How is gout treated?
The treatment of gout involves several stages.
- Pain relief for a gout attack.
- Treatment to prevent further attacks.
- Strategies to prevent the complications of gout.
- Management of other medical conditions that can increase the chances of developing gout, such as excessive alcohol intake, high cholesterol, high blood pressure, diabetes and obesity.
Treatment of a gout attack
Australian guidelines recommend treatment with non-steroidal anti-inflammatory drugs (NSAIDs) for an attack of gout. These work to reduce inflammation and pain. Examples include indomethacin (e.g. Arthrexin), naproxen sodium (e.g. Crysanal) and etoricoxib (Arcoxia).
If NSAIDs can’t be tolerated or the person has a history of ulcers then they may try:
- Colchicine (brand names Colgout, Lengout).
- Corticosteroids given by mouth or injected into the joint.
Resting the joint and applying ice packs may also help with pain and inflammation. When the affected joint is a big toe, a box or cage to keep the bedclothes off the toe may be helpful.
Treatment to prevent further attacks
People can reduce their chances of having another attack of gout by taking certain medication and making lifestyle changes to reduce the level of uric acid in the body.
- Urate-lowering therapy (ULT): these medications can decrease the body’s production of uric acid. Examples include allopurinol (e.g. Allosig) and febuxostat (Adenuric).
- Colchicine (Colgout, Lengout) or NSAIDS given for several months can also be used to prevent attacks of gout.
- Uricosuric drugs: These medicines increase uric acid passed in the urine. Examples include probenecid (Pro-Cid).
People experiencing gout attacks should avoid medicines containing aspirin as these can make gout worse.
Lifestyle changes to prevent gout attacks
Preventing acute gout attacks is just as important as treating the attacks of gout. Prevention of gout generally involves:
- Fluid: Maintaining an adequate fluid intake to promote the excretion of uric acid.
- Losing weight if overweight or obese.
- Exercise: Doing regular exercise.
- Limit alcohol: Reducing alcohol intake and avoiding binge drinking.
A simple change to the types of foods that you eat can help reduce the frequency and severity of gout attacks. Find out which foods are best avoided or eaten in moderation, and other dietary changes that can help prevent gout.
Gout is caused by raised levels of uric acid in the bloodstream. Uric acid is formed when compounds called purines are broken down in our bodies. Purines are found naturally in the body and also in certain foods. Some foods contain high levels of purines.
The dietary approach to reducing the frequency and severity of gout attacks is two-pronged:
- limit the body’s production of uric acid; and
- increase the elimination of uric acid.
Reduce purine-rich foods
To reduce the amount of uric acid produced by the body, reduce your intake of purine-rich foods. This table shows foods rich in purines which you can avoid or cut down on.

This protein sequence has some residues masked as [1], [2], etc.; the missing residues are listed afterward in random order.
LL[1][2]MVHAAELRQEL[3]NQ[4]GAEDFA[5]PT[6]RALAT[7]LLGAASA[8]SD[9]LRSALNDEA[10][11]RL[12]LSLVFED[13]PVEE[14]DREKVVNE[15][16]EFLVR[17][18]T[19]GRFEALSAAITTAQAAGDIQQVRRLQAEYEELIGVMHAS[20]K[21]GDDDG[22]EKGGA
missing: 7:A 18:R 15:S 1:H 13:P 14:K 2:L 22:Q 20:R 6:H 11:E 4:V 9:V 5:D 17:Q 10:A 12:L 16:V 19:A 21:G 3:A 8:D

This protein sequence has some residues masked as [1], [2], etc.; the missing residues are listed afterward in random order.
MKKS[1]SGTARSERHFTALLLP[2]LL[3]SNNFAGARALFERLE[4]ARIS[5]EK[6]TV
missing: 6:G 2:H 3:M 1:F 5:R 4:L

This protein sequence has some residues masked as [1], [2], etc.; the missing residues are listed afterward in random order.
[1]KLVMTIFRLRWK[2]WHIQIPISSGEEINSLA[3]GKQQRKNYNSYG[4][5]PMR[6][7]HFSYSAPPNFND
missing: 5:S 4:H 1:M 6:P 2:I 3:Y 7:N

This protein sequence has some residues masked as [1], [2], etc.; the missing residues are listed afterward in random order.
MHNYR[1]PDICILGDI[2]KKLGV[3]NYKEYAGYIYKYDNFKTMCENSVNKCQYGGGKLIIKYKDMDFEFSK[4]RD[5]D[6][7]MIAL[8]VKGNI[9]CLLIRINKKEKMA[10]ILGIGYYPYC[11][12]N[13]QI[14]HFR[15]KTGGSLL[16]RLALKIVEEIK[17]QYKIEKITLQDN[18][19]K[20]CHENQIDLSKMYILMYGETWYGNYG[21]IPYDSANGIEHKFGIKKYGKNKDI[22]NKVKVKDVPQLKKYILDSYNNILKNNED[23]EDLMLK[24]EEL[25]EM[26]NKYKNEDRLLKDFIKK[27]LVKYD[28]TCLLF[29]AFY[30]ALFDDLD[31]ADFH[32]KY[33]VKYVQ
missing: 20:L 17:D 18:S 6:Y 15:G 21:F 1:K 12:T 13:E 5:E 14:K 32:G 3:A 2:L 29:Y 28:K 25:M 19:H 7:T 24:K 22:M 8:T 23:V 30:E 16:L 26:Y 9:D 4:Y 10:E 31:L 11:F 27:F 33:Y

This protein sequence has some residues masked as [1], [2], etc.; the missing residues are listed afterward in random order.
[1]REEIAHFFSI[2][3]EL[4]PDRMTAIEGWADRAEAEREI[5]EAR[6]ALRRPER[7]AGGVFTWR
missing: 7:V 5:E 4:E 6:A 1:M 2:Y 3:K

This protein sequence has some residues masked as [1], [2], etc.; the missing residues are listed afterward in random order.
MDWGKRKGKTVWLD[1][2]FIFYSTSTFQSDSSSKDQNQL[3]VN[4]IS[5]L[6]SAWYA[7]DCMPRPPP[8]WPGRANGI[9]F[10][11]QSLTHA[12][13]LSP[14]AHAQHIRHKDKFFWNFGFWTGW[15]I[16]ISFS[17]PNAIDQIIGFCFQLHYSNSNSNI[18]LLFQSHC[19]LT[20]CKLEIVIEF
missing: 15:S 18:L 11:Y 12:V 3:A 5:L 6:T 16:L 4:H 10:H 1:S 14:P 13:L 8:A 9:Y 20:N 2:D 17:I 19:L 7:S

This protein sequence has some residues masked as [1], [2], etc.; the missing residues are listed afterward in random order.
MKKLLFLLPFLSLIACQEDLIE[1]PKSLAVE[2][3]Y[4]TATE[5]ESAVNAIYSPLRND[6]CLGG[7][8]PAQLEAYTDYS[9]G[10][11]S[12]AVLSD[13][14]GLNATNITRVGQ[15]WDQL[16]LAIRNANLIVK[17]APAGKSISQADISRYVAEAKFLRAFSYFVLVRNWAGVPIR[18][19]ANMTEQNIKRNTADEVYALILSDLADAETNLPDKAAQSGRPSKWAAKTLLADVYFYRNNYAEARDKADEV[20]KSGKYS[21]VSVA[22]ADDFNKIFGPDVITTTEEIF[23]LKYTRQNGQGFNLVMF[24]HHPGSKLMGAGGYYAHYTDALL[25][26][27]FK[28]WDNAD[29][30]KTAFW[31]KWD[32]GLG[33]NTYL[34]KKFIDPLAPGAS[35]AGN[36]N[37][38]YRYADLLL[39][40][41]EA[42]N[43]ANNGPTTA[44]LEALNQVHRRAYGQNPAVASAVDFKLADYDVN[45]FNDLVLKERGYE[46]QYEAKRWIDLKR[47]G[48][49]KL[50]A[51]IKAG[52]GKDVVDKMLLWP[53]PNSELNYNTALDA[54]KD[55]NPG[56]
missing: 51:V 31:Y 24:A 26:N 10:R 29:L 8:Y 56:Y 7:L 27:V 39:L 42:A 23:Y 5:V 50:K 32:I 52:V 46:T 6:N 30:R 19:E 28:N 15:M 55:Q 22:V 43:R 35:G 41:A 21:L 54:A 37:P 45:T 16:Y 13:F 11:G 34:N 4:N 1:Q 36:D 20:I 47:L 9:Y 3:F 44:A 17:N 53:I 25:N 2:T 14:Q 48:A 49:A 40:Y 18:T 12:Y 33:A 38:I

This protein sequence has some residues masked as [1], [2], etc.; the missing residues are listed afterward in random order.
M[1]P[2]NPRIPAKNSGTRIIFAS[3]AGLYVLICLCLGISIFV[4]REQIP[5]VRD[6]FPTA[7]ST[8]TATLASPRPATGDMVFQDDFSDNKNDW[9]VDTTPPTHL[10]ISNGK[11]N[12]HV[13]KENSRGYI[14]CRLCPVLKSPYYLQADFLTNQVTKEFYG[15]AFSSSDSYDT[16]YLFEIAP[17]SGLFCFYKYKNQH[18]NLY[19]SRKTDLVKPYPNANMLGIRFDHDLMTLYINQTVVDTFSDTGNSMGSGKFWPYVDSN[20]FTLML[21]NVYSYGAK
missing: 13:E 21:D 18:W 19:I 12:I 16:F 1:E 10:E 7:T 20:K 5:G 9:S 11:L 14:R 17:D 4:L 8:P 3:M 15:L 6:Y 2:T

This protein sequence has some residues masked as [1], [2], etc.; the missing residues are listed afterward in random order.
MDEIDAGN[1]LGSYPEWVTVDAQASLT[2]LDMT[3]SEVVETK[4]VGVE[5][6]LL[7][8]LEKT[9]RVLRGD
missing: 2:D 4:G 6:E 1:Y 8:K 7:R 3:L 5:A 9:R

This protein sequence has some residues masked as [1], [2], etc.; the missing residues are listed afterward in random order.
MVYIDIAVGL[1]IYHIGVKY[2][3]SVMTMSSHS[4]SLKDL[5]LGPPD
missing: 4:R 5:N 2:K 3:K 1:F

|Foods containing yeast||
|*According to Arthritis Australia, purine-rich vegetables appear less likely to cause gout than shellfish and meat.|
It’s also a good idea to avoid fructose — a type of sugar — as it can raise uric acid levels. Fructose can be found in fruit juices; it’s also 50 per cent of table sugar, and in some countries – especially the USA – soft drinks and other foods are sweetened with corn syrup, which is high in fructose.
Drink lots of water
Some substances can affect the level of uric acid in your blood by speeding up or slowing down its elimination from the body.
Drinking plenty of water helps your body flush out uric acid, so if you have gout, aim to drink at least eight glasses of water per day.
Alcohol can interfere with uric acid elimination. When you’re having an attack, it’s best to avoid alcohol altogether, especially beer. In between attacks, up to two standard drinks of wine per day should not greatly increase the risk of gout.
Other dietary considerations for gout
Choose low-fat or fat-free dairy products, as they have been shown to reduce the risk of gout. Vitamin C has also been shown to reduce the risk of gout.
A practical approach
Completely avoiding all purine-rich foods is not necessary and could result in you missing out on important nutrients. Fortunately, newer gout medicines have reduced the need for a strict gout diet, however, cutting down on the amount of purine-rich foods can still help to reduce the number of gout attacks and their severity.
Reduce the amount of meat, poultry and seafood in your diet, as animal proteins are high in purines. Try to avoid organ meats, anchovies, herring and mackerel altogether.
Remember, before starting a special gout diet it’s a good idea to get advice from your doctor or a dietitian.
Gout diets and weight loss
Low-purine diets are often low in calories so can also help keep your weight down, further reducing your risk of gout attacks. Gradual weight loss with healthy eating and regular physical activity is the way to go, as crash dieting and rapid weight loss can actually increase uric acid levels and may trigger a gout attack.
Keep taking your gout medicine
While following a gout diet can help limit the severity and number of attacks, it’s unlikely that it will decrease uric acid levels enough to allow people taking gout medicines to stop their treatment.
Last Reviewed: 11/05/2016
1. eTG. Therapeutic Guidelines Australia. Crystal deposition disease (updated March 2016). https://tgldcdp.tg.org.au/etgcomplete?sectionid=10. Accessed May 2016.
2. Arthritis Victoria. Gout (updated March 2016). http://www.arthritisvic.org.au/Conditions-and-Symptoms/Gout#causes. Accessed May 2016.
3. NHS Choices. Gout (reviewed September 2015). http://www.nhs.uk/Conditions/Gout/Pages/Introduction.aspx. Accessed May 2016.
4. Arthritis Australia. Gout and diet. (Reviewed Dec 2017). https://arthritisaustralia.com.au/managing-arthritis/living-with-arthritis/healthy-eating/gout-and-diet/
5. Hainer BL, Matheson E, Wilkes RT. Diagnosis, treatment, and prevention of gout. Am Fam Physician. 2014 Dec 15; 90(12): 831-6. https://www.aafp.org/afp/2014/1215/p831.html